Research conducted by academics at the Faculty of Law influences decision-making by the judiciary and other officials and can help to shape public policy. Recent examples of judicial citation include:
- FHR European Ventures LLP and others v Cedar Capital Partners LLC  UKSC 45: Citation of Professor Sarah Worthington, 'Fiduciary Duties and Proprietary Remedies: Addressing the Failure of Equitable Formulae' (2013) 72 CLJ 720, and Professor Graham Virgo, 'Profits Obtained in Breach of Fiduciary Duty: Personal or Proprietary Claim?' (2011) 70 CLJ 502
- Benedetti v Sawiris  UKSC 50: Citation of Professor Graham Virgo, Principles of the Law of Restitution;
- R v Sadique (No. 2)  EWCA Crim 1150,  1 WLR 986: Citation of Professor Graham Virgo, 'Encouraging or Assisting More than One Offence' Archbold Review, Issue 2, 12 March 2012, and 'Enough is Enough' Archbold Review, Issue 3, 12 April 2013 on a number of occasions by Lord Judge CJ as regards the operation of the inchoate offences of assisting or encouraging crimes contrary to section 46 of the Serious Crime Act 2007;
- R v Hussain  EWCA Crim 2053: Citation of Professor John Spencer, Evidence of Bad Character;
- Osborn v Parole Board  UKSC 61: Citation of Mrs Nicky Padfield “Understanding Recall”, University of Cambridge Faculty of Law Research Paper No 2/2013 (2013);
- In the matter of B (a Child) (FC)  UKSC 33: Citation of Dr Brian Sloan 'Conflicting rights: English adoption law and the implementation of the UN Convention on the Rights of the Child'  CFLQ 40
- Independent Trustee Services Ltd v GP Noble Trustees Ltd & Ors  EWCA Civ 195: Citation of Dr Kirsty Hughes' article in the Law Quarterly Review ((2011) 127 LQR 565).
In the political sphere, Professor Catherine Barnard has been advising the Department of Business on the Balance of Competences in the Single Market.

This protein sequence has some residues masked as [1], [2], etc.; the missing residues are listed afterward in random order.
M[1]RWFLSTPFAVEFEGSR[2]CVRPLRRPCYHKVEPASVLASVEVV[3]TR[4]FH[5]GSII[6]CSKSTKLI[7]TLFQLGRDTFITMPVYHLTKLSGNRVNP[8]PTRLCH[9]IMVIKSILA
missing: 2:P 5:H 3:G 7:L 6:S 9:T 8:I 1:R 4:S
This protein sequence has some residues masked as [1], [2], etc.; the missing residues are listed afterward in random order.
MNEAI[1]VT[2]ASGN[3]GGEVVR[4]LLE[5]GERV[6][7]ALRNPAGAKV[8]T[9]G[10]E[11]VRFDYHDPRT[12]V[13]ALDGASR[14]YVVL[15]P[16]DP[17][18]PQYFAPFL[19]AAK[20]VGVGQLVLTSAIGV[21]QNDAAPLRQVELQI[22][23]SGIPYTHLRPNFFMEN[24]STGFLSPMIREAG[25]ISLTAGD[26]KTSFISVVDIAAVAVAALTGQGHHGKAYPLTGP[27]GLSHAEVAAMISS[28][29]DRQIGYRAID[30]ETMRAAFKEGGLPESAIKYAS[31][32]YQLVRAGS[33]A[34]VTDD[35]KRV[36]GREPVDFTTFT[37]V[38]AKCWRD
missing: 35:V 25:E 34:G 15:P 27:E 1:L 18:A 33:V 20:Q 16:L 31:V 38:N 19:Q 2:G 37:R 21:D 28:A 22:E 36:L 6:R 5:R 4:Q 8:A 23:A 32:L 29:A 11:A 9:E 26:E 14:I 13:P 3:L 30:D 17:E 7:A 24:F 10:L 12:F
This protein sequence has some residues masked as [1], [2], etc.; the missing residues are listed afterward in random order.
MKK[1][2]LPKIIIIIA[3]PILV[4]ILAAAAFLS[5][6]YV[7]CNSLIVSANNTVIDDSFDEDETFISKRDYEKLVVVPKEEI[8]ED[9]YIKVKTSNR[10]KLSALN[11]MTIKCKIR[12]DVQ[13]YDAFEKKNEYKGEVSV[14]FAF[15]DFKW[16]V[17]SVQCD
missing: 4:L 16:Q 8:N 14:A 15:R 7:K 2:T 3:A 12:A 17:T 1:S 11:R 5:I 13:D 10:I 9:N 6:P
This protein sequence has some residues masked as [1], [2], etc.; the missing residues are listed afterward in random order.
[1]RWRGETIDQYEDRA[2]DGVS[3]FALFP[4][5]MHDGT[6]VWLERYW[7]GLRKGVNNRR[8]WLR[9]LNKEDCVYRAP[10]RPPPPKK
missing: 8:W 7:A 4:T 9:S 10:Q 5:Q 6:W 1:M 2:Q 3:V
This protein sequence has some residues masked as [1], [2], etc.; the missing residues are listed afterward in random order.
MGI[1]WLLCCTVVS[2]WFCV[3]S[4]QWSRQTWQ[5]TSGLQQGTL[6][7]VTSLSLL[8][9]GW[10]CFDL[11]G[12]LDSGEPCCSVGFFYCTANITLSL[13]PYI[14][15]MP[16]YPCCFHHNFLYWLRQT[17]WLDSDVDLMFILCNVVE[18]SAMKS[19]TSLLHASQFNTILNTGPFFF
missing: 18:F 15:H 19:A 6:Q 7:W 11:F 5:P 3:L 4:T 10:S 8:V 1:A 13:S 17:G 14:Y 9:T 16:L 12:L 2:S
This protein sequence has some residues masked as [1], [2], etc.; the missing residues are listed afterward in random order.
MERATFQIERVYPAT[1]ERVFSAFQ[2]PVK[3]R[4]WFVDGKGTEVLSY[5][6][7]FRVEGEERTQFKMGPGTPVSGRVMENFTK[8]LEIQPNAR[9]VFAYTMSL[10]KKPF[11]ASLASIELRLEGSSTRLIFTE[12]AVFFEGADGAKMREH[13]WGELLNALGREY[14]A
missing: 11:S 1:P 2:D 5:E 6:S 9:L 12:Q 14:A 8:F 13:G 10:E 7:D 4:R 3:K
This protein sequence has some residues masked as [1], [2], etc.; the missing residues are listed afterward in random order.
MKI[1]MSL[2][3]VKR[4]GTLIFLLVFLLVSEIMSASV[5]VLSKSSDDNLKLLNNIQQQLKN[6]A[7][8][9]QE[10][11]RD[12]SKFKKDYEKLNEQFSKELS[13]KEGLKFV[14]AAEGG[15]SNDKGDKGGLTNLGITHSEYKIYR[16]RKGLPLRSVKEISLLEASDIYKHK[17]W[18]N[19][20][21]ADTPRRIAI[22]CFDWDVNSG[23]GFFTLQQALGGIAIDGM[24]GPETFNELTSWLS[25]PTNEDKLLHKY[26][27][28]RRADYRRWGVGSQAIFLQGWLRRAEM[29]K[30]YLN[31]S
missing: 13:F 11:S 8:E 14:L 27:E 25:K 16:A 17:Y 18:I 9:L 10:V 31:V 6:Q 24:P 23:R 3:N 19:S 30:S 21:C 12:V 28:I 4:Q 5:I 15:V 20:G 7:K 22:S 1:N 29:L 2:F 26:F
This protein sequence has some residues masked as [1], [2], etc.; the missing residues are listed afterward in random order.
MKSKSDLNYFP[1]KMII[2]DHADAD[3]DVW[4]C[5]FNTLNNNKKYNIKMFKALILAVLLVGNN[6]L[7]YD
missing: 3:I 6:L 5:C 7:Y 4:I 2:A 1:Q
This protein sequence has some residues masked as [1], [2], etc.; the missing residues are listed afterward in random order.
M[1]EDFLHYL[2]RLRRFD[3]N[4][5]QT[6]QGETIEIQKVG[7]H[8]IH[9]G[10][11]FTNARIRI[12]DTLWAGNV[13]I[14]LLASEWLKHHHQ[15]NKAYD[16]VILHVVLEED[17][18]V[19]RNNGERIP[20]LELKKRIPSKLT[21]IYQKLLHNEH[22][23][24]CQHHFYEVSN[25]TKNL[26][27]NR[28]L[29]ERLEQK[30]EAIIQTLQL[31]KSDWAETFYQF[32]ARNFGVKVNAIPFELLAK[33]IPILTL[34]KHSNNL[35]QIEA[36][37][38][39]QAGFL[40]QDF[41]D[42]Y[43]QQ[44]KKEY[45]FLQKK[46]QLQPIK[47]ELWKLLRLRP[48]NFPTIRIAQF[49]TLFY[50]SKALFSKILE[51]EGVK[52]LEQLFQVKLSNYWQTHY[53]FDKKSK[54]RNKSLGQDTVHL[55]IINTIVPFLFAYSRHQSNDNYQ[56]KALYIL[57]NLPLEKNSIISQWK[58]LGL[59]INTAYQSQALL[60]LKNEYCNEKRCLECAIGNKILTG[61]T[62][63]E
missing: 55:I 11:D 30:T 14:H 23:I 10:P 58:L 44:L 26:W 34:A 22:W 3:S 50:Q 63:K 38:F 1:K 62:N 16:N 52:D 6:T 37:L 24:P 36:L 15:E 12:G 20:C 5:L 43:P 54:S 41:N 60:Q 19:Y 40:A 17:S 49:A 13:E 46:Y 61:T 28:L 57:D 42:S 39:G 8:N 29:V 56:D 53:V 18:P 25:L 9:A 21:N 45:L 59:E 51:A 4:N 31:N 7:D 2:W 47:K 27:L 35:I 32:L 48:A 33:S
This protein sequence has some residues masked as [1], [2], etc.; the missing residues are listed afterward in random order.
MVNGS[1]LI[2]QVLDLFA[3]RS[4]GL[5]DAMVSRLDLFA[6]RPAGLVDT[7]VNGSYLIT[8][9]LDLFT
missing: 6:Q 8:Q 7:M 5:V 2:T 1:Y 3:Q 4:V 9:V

Professor Kenneth Armstrong, the Director of CELS, has been advising the UK and Scottish Parliaments on Scottish Membership of the European Union.
Professor John Spencer and Dr Alicia Hinarejos (together with Prof Steve Peers, University of Essex) produced a report entitled "Opting out of EU Criminal law: What is actually involved?". Following on from the publication, they were involved in advising Home Office and Ministry of Justice officials, and provided oral evidence to the House of Lords on the subject. The House of Lords subsequently published the report "EU police and criminal justice measures: The UK’s 2014 opt-out decision" which drew on their evidence.
Professor Catherine Barnard has made significant contributions to a review of the EU's competences which the Foreign Secretary launched in July 2012, drafting the legal papers which have formed the basis of three reports published in July 2014 on free movement of services, on employment law and on cohesion policy.
Professor Graham Virgo, Dr Matthew Dyson, and Dr Ben Crewe (Institute of Criminology) gave evidence to the House of Commons Justice Select Committee on the doctrine of Joint Enterprise in criminal law, and were cited in the subsequent report.
Faculty research can redefine the terms of scholarly debate and became building blocks for future scholars. Professor Matthew Kramer's Torture and Moral Integrity: A Philosophical Enquiry will be the subject of four symposia. The papers from one of the symposia will appear in Philosophy and Public Issues in 2015, while the papers from the other symposium will appear in the Jerusalem Review of Legal Studies in 2016. It will also feature at two further symposia - at McMaster University (in Canada) in November, and at the University of Bologna (in Italy) in December.
Members of the Faculty have also been involved in advising not for profit organisations on matters of public concern.
Professor Graham Virgo and Dr Matthew Dyson were consulted by the Bureau of Investigative Journalism on the first in-depth statistical analysis of the impact of joint enterprise law.
Jo Miles is one of two academic members on the Family Justice Council's Financial Needs Working Group, chaired by Mrs Justice Roberts, to take forward a recommendation made by the Law Commission in its report on Matrimonial Property, Needs and Agreements, published in February 2014.